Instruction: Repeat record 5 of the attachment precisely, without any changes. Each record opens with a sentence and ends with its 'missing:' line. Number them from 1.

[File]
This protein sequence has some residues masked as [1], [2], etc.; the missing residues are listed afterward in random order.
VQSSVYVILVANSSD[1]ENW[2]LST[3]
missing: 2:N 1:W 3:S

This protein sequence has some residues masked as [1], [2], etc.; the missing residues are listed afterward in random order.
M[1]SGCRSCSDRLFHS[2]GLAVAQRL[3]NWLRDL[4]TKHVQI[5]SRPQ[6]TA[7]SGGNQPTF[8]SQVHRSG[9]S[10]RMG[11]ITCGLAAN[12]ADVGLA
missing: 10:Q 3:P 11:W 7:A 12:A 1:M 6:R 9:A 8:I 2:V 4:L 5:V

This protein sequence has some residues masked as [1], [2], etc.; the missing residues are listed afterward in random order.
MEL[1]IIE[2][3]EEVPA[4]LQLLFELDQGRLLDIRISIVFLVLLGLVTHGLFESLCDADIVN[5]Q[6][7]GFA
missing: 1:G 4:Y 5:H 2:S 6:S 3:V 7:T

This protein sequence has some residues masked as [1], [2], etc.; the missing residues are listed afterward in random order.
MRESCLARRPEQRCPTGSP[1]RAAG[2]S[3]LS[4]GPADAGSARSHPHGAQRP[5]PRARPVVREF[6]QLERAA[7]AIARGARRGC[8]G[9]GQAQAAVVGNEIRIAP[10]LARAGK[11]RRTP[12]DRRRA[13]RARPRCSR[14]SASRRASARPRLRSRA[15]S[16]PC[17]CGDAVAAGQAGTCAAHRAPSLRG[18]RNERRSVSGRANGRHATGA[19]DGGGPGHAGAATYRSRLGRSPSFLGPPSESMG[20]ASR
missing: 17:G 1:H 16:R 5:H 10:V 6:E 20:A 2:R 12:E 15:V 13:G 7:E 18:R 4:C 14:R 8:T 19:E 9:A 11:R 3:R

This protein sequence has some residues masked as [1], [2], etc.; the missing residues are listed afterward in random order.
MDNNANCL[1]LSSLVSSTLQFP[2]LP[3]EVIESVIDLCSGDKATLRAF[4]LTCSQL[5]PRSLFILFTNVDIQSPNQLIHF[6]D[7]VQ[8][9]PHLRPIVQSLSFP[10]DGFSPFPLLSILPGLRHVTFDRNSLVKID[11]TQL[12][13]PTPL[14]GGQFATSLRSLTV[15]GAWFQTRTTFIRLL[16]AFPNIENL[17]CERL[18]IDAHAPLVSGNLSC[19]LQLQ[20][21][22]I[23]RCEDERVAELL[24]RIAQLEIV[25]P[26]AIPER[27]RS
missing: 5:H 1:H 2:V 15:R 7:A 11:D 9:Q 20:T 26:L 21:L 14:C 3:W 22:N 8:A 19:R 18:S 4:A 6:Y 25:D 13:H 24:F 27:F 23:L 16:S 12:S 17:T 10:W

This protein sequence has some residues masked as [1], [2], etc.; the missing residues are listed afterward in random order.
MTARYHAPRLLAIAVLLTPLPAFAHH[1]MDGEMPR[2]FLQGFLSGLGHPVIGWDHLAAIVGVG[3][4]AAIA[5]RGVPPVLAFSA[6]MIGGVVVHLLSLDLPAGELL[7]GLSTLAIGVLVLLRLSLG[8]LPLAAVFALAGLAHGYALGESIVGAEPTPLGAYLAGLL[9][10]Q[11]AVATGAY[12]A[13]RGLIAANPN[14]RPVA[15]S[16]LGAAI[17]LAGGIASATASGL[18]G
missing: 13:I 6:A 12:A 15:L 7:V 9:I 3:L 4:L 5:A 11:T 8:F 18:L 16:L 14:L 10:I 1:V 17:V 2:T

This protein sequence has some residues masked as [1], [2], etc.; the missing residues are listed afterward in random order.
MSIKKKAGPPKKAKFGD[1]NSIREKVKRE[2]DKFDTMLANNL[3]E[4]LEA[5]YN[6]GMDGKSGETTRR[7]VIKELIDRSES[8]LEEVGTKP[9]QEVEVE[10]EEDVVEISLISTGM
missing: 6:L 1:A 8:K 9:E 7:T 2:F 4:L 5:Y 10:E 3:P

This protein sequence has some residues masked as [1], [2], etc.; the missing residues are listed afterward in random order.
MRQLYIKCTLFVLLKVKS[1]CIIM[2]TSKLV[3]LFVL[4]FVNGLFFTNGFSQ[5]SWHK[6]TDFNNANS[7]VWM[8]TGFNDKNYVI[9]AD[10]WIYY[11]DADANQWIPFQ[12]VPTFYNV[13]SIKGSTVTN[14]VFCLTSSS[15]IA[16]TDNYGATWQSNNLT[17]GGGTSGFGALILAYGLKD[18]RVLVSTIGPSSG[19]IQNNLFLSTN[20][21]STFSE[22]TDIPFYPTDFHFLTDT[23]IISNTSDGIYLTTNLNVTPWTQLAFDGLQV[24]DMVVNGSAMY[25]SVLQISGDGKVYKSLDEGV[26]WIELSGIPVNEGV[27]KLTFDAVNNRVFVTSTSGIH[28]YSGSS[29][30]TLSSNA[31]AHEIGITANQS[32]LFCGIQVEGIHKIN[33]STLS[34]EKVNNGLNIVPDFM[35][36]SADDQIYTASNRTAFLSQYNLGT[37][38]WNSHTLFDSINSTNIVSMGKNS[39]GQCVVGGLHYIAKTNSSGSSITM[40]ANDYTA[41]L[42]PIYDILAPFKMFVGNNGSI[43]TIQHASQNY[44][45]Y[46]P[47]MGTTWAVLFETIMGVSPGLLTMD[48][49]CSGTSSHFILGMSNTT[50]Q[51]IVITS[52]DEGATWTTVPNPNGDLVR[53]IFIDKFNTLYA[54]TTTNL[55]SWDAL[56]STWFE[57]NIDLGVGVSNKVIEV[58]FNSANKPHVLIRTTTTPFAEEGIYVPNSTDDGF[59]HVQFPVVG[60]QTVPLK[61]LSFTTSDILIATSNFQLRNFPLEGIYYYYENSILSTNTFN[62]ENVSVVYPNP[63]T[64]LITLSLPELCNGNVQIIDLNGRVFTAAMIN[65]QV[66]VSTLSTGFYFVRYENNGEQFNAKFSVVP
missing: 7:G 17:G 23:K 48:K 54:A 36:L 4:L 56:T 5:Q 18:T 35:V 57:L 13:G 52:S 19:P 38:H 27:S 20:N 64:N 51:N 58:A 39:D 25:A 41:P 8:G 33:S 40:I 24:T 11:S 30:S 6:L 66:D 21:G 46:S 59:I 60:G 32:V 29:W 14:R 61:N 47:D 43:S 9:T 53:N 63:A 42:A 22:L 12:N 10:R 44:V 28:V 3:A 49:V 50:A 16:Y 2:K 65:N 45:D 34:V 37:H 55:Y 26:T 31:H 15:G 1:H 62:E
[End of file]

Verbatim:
This protein sequence has some residues masked as [1], [2], etc.; the missing residues are listed afterward in random order.
MDNNANCL[1]LSSLVSSTLQFP[2]LP[3]EVIESVIDLCSGDKATLRAF[4]LTCSQL[5]PRSLFILFTNVDIQSPNQLIHF[6]D[7]VQ[8][9]PHLRPIVQSLSFP[10]DGFSPFPLLSILPGLRHVTFDRNSLVKID[11]TQL[12][13]PTPL[14]GGQFATSLRSLTV[15]GAWFQTRTTFIRLL[16]AFPNIENL[17]CERL[18]IDAHAPLVSGNLSC[19]LQLQ[20][21][22]I[23]RCEDERVAELL[24]RIAQLEIV[25]P[26]AIPER[27]RS
missing: 5:H 1:H 2:V 15:R 7:A 11:D 9:Q 20:T 26:L 21:L 14:C 3:W 22:N 8:A 19:R 18:S 4:A 6:Y 25:D 13:H 24:F 27:F 23:L 16:S 12:S 17:T 10:W